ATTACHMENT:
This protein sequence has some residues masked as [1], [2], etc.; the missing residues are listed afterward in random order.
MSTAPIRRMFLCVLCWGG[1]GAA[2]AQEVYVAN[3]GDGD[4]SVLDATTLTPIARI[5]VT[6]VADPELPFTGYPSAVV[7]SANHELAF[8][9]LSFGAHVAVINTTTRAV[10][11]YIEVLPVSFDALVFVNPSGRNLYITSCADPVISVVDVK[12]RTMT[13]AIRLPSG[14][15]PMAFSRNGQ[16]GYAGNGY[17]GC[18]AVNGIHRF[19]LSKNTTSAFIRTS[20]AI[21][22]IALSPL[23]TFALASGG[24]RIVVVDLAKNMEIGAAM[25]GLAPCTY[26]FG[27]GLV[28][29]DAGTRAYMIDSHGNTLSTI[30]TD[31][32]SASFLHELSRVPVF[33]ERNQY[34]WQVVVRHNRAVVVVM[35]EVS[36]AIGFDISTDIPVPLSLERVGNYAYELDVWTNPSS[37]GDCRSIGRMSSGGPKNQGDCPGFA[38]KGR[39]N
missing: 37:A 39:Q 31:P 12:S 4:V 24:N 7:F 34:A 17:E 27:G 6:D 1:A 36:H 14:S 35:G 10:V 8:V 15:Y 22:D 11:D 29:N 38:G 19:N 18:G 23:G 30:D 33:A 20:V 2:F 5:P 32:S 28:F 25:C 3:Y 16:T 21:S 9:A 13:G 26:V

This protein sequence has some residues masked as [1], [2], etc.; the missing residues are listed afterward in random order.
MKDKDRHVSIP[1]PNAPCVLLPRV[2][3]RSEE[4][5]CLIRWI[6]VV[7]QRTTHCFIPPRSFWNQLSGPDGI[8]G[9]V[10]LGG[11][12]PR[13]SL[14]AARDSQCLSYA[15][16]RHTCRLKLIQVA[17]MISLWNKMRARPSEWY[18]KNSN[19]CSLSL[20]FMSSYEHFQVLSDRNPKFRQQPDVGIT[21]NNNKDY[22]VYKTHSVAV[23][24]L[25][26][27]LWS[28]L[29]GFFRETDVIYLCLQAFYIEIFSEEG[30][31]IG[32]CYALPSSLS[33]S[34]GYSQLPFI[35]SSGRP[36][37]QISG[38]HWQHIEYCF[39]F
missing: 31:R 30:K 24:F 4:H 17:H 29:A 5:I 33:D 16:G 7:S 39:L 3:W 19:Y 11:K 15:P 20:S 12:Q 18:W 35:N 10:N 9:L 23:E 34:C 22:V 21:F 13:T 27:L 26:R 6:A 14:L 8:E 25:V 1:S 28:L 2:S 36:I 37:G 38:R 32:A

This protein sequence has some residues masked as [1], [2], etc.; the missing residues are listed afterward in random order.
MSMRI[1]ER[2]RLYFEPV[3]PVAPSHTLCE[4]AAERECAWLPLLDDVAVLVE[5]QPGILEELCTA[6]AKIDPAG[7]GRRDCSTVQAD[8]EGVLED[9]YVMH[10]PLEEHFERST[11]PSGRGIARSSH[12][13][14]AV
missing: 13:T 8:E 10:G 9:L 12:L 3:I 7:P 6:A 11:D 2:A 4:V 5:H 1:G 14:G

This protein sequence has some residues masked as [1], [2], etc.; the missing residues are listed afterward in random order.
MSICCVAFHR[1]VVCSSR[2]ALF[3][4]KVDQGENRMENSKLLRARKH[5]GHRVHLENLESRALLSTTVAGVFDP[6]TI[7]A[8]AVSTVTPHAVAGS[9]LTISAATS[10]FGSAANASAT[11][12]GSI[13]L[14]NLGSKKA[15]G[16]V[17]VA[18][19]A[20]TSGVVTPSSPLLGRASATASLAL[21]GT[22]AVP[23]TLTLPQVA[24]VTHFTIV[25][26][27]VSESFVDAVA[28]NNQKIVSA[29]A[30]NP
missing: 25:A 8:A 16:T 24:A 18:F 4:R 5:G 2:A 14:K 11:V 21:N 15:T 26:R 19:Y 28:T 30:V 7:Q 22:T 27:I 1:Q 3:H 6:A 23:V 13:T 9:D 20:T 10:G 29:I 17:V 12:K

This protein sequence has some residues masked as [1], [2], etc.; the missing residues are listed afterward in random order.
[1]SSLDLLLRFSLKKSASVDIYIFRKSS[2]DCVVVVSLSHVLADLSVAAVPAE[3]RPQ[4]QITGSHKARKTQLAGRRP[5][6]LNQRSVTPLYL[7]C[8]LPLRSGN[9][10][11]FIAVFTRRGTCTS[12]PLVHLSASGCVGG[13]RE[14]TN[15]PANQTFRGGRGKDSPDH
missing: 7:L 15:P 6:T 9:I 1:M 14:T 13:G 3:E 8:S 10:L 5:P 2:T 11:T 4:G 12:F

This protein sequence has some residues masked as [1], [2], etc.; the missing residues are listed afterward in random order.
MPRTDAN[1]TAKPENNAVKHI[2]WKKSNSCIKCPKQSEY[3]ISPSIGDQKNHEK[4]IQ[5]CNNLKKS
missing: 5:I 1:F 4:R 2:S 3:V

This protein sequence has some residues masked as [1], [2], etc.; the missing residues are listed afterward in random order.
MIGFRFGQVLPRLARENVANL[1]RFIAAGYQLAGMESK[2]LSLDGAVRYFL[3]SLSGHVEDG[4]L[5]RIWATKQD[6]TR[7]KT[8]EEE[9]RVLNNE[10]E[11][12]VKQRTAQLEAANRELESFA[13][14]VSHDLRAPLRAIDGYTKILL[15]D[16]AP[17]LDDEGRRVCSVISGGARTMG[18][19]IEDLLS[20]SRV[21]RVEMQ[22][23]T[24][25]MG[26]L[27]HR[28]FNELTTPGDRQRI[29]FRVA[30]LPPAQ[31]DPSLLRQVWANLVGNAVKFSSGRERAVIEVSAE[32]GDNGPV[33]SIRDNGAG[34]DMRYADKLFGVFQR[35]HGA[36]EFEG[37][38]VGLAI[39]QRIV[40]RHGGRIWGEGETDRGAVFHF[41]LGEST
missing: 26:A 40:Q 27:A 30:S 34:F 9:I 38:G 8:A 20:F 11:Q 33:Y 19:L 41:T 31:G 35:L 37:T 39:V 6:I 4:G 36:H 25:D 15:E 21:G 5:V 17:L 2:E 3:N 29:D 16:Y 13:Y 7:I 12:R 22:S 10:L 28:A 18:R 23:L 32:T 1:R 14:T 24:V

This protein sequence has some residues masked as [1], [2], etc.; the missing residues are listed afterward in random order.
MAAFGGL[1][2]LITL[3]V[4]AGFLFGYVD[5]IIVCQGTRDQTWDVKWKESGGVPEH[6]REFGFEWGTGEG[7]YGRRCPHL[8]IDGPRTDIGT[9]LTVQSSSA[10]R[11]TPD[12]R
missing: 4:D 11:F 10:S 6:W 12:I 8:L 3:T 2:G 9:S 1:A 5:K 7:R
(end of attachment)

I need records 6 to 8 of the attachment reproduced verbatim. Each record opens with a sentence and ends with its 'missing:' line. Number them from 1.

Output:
This protein sequence has some residues masked as [1], [2], etc.; the missing residues are listed afterward in random order.
MPRTDAN[1]TAKPENNAVKHI[2]WKKSNSCIKCPKQSEY[3]ISPSIGDQKNHEK[4]IQ[5]CNNLKKS
missing: 5:I 1:F 4:R 2:S 3:V

This protein sequence has some residues masked as [1], [2], etc.; the missing residues are listed afterward in random order.
MIGFRFGQVLPRLARENVANL[1]RFIAAGYQLAGMESK[2]LSLDGAVRYFL[3]SLSGHVEDG[4]L[5]RIWATKQD[6]TR[7]KT[8]EEE[9]RVLNNE[10]E[11][12]VKQRTAQLEAANRELESFA[13][14]VSHDLRAPLRAIDGYTKILL[15]D[16]AP[17]LDDEGRRVCSVISGGARTMG[18][19]IEDLLS[20]SRV[21]RVEMQ[22][23]T[24][25]MG[26]L[27]HR[28]FNELTTPGDRQRI[29]FRVA[30]LPPAQ[31]DPSLLRQVWANLVGNAVKFSSGRERAVIEVSAE[32]GDNGPV[33]SIRDNGAG[34]DMRYADKLFGVFQR[35]HGA[36]EFEG[37][38]VGLAI[39]QRIV[40]RHGGRIWGEGETDRGAVFHF[41]LGEST
missing: 26:A 40:Q 27:A 30:S 34:F 9:I 38:G 8:A 20:F 11:Q 33:Y 19:L 41:T 31:G 35:L 37:T 39:V 6:I 4:G 36:H 25:D 15:E 21:G 5:V 17:L 2:E 3:N 29:D 16:Y 13:Y 7:I 12:R 22:S 10:L 28:A 18:R 23:L 32:T 1:R 14:T 24:V

This protein sequence has some residues masked as [1], [2], etc.; the missing residues are listed afterward in random order.
MAAFGGL[1][2]LITL[3]V[4]AGFLFGYVD[5]IIVCQGTRDQTWDVKWKESGGVPEH[6]REFGFEWGTGEG[7]YGRRCPHL[8]IDGPRTDIGT[9]LTVQSSSA[10]R[11]TPD[12]R
missing: 4:D 11:F 10:S 6:W 12:I 8:L 3:T 2:G 9:S 1:A 5:K 7:R